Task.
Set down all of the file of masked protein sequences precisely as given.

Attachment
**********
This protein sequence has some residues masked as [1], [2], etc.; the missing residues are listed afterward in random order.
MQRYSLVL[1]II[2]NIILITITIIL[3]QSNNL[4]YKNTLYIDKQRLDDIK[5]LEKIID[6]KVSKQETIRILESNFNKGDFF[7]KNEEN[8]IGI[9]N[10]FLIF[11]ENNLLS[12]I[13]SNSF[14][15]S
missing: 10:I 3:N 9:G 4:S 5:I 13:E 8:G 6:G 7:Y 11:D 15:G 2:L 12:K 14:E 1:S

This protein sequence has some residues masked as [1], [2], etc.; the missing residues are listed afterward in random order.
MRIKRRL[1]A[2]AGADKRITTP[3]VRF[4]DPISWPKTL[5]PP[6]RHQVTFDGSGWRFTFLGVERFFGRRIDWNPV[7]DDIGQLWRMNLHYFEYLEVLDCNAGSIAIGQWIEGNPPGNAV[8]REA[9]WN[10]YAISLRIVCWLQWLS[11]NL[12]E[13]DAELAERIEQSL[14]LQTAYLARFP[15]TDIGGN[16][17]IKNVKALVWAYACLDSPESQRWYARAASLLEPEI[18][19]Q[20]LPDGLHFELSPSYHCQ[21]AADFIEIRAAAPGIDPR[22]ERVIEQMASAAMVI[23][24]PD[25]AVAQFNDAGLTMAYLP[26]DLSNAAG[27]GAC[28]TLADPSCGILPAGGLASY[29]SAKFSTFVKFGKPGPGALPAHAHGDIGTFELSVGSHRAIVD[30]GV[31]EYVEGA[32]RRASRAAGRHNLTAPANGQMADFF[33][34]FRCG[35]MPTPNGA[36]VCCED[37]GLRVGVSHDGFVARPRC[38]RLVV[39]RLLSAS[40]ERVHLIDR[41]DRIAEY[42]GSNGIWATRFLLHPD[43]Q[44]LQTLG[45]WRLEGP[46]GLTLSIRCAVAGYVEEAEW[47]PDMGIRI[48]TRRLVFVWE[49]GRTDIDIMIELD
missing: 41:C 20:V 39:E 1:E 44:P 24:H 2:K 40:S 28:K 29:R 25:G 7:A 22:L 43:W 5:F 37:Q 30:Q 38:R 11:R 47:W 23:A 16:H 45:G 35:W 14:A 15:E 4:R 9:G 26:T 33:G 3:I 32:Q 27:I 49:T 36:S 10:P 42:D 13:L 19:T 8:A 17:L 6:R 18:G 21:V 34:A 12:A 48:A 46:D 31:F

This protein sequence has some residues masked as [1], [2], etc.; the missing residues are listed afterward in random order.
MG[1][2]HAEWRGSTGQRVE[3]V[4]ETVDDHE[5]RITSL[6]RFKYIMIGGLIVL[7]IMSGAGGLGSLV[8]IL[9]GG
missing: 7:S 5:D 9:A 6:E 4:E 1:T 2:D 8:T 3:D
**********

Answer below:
This protein sequence has some residues masked as [1], [2], etc.; the missing residues are listed afterward in random order.
MQRYSLVL[1]II[2]NIILITITIIL[3]QSNNL[4]YKNTLYIDKQRLDDIK[5]LEKIID[6]KVSKQETIRILESNFNKGDFF[7]KNEEN[8]IGI[9]N[10]FLIF[11]ENNLLS[12]I[13]SNSF[14][15]S
missing: 10:I 3:N 9:G 4:S 5:I 13:E 8:G 6:G 7:Y 11:D 15:G 2:L 12:K 14:E 1:S

This protein sequence has some residues masked as [1], [2], etc.; the missing residues are listed afterward in random order.
MRIKRRL[1]A[2]AGADKRITTP[3]VRF[4]DPISWPKTL[5]PP[6]RHQVTFDGSGWRFTFLGVERFFGRRIDWNPV[7]DDIGQLWRMNLHYFEYLEVLDCNAGSIAIGQWIEGNPPGNAV[8]REA[9]WN[10]YAISLRIVCWLQWLS[11]NL[12]E[13]DAELAERIEQSL[14]LQTAYLARFP[15]TDIGGN[16][17]IKNVKALVWAYACLDSPESQRWYARAASLLEPEI[18][19]Q[20]LPDGLHFELSPSYHCQ[21]AADFIEIRAAAPGIDPR[22]ERVIEQMASAAMVI[23][24]PD[25]AVAQFNDAGLTMAYLP[26]DLSNAAG[27]GAC[28]TLADPSCGILPAGGLASY[29]SAKFSTFVKFGKPGPGALPAHAHGDIGTFELSVGSHRAIVD[30]GV[31]EYVEGA[32]RRASRAAGRHNLTAPANGQMADFF[33][34]FRCG[35]MPTPNGA[36]VCCED[37]GLRVGVSHDGFVARPRC[38]RLVV[39]RLLSAS[40]ERVHLIDR[41]DRIAEY[42]GSNGIWATRFLLHPD[43]Q[44]LQTLG[45]WRLEGP[46]GLTLSIRCAVAGYVEEAEW[47]PDMGIRI[48]TRRLVFVWE[49]GRTDIDIMIELD
missing: 41:C 20:V 39:E 1:E 44:P 24:H 2:K 40:S 28:K 29:R 25:G 7:A 22:L 43:W 5:F 37:Q 30:Q 38:R 11:R 47:W 23:A 16:H 45:G 35:W 14:A 15:E 4:R 9:G 26:T 33:G 3:I 32:Q 27:I 49:T 36:S 10:P 42:D 13:L 19:T 8:A 17:L 6:R 18:G 21:V 34:A 12:A 48:A 46:D 31:F

This protein sequence has some residues masked as [1], [2], etc.; the missing residues are listed afterward in random order.
MG[1][2]HAEWRGSTGQRVE[3]V[4]ETVDDHE[5]RITSL[6]RFKYIMIGGLIVL[7]IMSGAGGLGSLV[8]IL[9]GG
missing: 7:S 5:D 9:A 6:E 4:E 1:T 2:D 8:T 3:D